Let’s take a couple of steps back, though, and focus on claim 1. I’m a literary scholar with a general research interest in the process of personification; my work often comes up against problems of what constitutes personhood or objecthood, and what features humans use to ascribe those qualities to an entity in the world or in a text. So what does it mean to be interested in people to the exclusion of things, or vice versa? For the authors of the article in question, these interests can be gauged through career choice — specifically, to an individual’s degree of interest in the items on an “Occupational Interest Inventory.” This list is divided into six categories — “Realistic, Investigative, Artistic, Social, Enterprising, Conventional” — of which the authors remove the final (“conventional”) set, largely because the jobs it includes (bank teller, office clerk, “hospital records clerk”) proved not to be particularly interesting to any of the participants.1 For the record, this “RIASEC” schema is based on the Strong Interest Inventory, developed by one E.K. Strong in the 1920s and designed for career counseling.2 None of this information inevitably invalidates the metric, but it does perhaps open up some questions about its present applicability (“software engineering,” the career with which the Google memo identifies the entire “tech” field, is nowhere on the list) and its psychological relevance. Any survey or experimental setup steers participants toward certain responses to the exclusion of others, of course, but one might have qualms about assessing the range of an adolescent’s interests — from the passions that animate their being to the elements of an everyday scene they focus on — through a list of careers that seemed broadly accessible to a vocational counselor advising predominantly white American students.
Now, outside of the “Social” designation, none of the RIASEC categories seem automatically to scream “people” or “things” respectively. I’m not making the more general point that pretty much all jobs necessitate dealing with persons and objects at some point; this is true enough, but I’m willing to accept that some jobs entail more interpersonal interaction than others. One might surmise that a job like “mechanical engineer” would fall under the “things” category, for instance, while something like “day care worker” would be classed as “people.” Plenty of the items on the list, though, are genuinely ambiguous: a “scientific research worker” might be studying biological anthropology, theoretical physics, or — I don’t know — adolescent career choice as a function of fetal androgen levels; an “artist” might execute highly interactive performance pieces or might spend most of their time alone in an atelier making assemblages; even “building contractor,” I think it’s fair to say, admits of a pretty wide range of approaches to personal interaction. And all of this leaves aside the obvious point that “interest,” in the context of careers, implies more than just enjoying the task at hand; I might be “interested” in becoming a software engineer, not because of any particular aptitude for the subject or pleasure in the work, but because I want to make lots of money and have a job that brings me high status. (Is status-seeking evidence of an interest in “things” or in “people”?)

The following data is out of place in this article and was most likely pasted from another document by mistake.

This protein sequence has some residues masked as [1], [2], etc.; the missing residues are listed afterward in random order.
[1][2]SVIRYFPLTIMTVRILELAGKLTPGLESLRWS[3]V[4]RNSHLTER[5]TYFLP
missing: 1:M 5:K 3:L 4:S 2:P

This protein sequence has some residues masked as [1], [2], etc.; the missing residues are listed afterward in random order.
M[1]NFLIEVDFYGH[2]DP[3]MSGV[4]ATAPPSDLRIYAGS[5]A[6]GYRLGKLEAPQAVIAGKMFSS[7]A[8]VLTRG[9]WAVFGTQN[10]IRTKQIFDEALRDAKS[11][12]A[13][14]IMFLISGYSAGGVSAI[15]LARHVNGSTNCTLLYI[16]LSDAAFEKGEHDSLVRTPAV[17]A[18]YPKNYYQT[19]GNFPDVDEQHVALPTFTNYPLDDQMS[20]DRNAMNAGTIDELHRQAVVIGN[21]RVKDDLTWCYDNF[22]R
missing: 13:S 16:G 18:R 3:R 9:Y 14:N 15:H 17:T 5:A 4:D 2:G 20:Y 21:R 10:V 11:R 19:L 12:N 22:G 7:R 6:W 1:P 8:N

These objections are all based on the specifics of the survey situation; there’s another, more theoretical critique to be made of the implicit assumption that “people” and “things” are somehow opposites. The authors, to their credit, acknowledge that the “bipolarity of Things-People” is not a given, even though “analyses generally produce a bipolar factor”; perhaps, they suggest, a surplus of people-interest does not necessarily imply a deficit of thing-interest or vice versa. This concession comes after a set of quantitative results specifically structured to generate a bipolar distribution (on which more in just a second), so it is perhaps understandable that most readers seem to focus more on the tables and graphs then on this apparent afterthought. That the authors themselves were not interested in doing the conceptual work to tease out this problem is apparent by their one (approving) citation in this paragraph, which points to an article on “psychological androgyny” from 1975; the author of that study (apologies for the paywall) correlated participants’ scores on a survey assessing gender identification to their performance on what was essentially a test of their ability to satisfy gender stereotypes. A choice quote from the discussion of results:
It is the results of the feminine females which are the most surprising. It is true that, as predicted, the feminine females failed to display masculine independence in the face of pressure to conform, but it is also true that they failed to display feminine playfulness when given the opportunity to interact with a tiny kitten. Thus, across the two experimental situations, the feminine females can be said to have “flunked” both critical tasks, and consequently, it is they who seem to have the most serious behavioral deficit. (642)